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The Great Resignation: Transforming Obstacle into Opportunity

February 21, 2022
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According to the U.S. Bureau of Labor Statistics, a startling 4.5 million people—the highest number ever recorded—voluntarily left their jobs in November 2021.

From your local fast-food restaurant to manufacturing shops and the library down the street, it seems like every business, regardless of industry, size, or location, is hurting for people. There is no one more familiar with this phenomenon than human resource professionals. A survey conducted by Gartner, Inc. in 2021 found that 91 percent of HR leaders are increasingly concerned about employee turnover. The challenges faced by HR teams today are already varied and complex: engaging a remote/hybrid work environment, improving DE&I, compliance concerns, fostering a healthy work environment, and the list goes on…

On top of all that, the “Great Resignation” is proving to be a monumental challenge for HR leaders. But HR professionals who can turn this obstacle into an opportunity will become invaluable to their organizations. Those who understand what employees are running from and what they might gravitate to can use that knowledge to impart real change within their companies and make a lasting impact.

Where do we start? Before narrowing down solutions, it’s critical to understand what people are looking to get out of their work experience in today’s environment.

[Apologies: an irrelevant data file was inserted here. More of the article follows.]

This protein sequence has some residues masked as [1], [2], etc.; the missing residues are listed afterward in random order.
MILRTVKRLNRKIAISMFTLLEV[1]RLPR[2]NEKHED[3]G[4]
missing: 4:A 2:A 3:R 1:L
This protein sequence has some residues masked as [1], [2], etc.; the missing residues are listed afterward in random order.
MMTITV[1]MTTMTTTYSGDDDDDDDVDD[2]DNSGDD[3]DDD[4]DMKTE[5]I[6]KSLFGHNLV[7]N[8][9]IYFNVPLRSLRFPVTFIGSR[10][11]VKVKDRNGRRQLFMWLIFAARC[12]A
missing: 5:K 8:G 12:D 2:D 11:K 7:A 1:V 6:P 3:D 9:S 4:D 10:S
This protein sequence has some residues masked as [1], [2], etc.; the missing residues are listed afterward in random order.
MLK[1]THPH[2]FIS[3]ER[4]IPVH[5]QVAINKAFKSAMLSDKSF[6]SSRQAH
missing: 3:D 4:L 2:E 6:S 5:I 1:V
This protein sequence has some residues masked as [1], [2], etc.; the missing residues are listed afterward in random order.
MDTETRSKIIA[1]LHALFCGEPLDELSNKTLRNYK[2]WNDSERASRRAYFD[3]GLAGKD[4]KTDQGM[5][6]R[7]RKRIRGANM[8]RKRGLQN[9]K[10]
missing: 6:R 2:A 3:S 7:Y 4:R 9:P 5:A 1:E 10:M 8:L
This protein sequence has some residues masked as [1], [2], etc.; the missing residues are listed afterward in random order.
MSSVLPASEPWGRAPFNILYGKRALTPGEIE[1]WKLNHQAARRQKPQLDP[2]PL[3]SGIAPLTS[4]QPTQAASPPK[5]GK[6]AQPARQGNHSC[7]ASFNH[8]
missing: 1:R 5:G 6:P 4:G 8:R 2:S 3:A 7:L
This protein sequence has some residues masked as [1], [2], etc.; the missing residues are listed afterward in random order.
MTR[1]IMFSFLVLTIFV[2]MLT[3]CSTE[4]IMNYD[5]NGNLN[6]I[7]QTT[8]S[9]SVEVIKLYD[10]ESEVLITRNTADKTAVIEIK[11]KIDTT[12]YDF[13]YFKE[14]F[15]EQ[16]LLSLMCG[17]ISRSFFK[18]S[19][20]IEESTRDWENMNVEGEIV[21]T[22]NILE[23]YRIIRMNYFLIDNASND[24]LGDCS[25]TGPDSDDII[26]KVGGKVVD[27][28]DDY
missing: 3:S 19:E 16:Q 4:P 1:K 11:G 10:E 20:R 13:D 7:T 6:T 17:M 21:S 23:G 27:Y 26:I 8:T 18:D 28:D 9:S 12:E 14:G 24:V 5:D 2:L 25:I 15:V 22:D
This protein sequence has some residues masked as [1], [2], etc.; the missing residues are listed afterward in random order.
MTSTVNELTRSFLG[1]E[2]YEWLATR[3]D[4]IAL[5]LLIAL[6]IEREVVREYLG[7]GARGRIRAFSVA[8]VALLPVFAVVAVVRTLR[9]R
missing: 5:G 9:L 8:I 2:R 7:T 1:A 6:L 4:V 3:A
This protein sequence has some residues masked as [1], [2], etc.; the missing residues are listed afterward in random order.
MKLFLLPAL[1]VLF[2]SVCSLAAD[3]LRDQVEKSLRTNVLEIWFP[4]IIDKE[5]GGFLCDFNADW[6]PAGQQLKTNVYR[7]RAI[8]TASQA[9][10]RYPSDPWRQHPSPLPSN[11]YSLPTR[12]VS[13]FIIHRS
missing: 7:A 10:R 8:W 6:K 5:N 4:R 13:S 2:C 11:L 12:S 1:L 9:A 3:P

As cited by employees as they enter or exit an organization, these are some of the most common concerns impacting talent attraction and retention:

Sense of Purpose

What is your purpose as an organization? Now, more than ever, employees are paying attention to investment in the human aspects of work. They are questioning the meaning of the daily grind, crave a renewed sense of purpose in their work, and need to feel a sense of shared identity. Appealing to this need will require creative thinking about what makes your organization unique, how this links to your overall purpose, and why it’s valuable to all stakeholders involved. Companies that execute with purpose and clarity around who they are will generate long-term value and success.

A Clear Growth Path

Resignation rates are highest among mid-career employees. There are likely many reasons behind this, but one could be the lack of a clear future at your company. Career professionals want to see a clear, transparent path for growth at their companies. When organizations ensure that employees feel valued and see a strong career trajectory, there is little incentive for them to look elsewhere.

Unaddressed Burnout

Burnout, fueled by the pandemic and related factors, is impacting the mental health of employees across workforce demographics. People around the globe are drained, physically and emotionally. If your company isn’t acknowledging burnout and taking steps to accommodate the mental well-being of its people, those struggling will find a new employer who will. Talk openly about mental health and stressors in your organization and make sure you’re offering the right resources to help. Proactively encourage workers to use their PTO and give them the flexibility to do so. Employees who take an extended period off work are likely to return happier, more rested, and more productive.